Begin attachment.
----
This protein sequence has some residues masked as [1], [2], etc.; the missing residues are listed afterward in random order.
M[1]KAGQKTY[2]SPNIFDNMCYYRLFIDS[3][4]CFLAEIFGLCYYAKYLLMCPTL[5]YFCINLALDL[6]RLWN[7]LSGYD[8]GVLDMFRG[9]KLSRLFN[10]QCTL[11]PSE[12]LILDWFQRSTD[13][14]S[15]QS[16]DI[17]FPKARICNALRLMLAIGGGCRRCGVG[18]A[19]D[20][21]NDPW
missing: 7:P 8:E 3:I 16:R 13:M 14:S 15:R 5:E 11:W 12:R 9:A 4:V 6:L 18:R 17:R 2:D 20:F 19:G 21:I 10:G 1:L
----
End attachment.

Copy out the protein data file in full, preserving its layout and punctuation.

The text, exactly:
This protein sequence has some residues masked as [1], [2], etc.; the missing residues are listed afterward in random order.
M[1]KAGQKTY[2]SPNIFDNMCYYRLFIDS[3][4]CFLAEIFGLCYYAKYLLMCPTL[5]YFCINLALDL[6]RLWN[7]LSGYD[8]GVLDMFRG[9]KLSRLFN[10]QCTL[11]PSE[12]LILDWFQRSTD[13][14]S[15]QS[16]DI[17]FPKARICNALRLMLAIGGGCRRCGVG[18]A[19]D[20][21]NDPW
missing: 7:P 8:E 3:I 16:R 13:M 14:S 15:R 5:E 11:W 12:R 9:A 4:V 6:L 18:R 17:R 2:D 20:F 19:G 21:I 10:G 1:L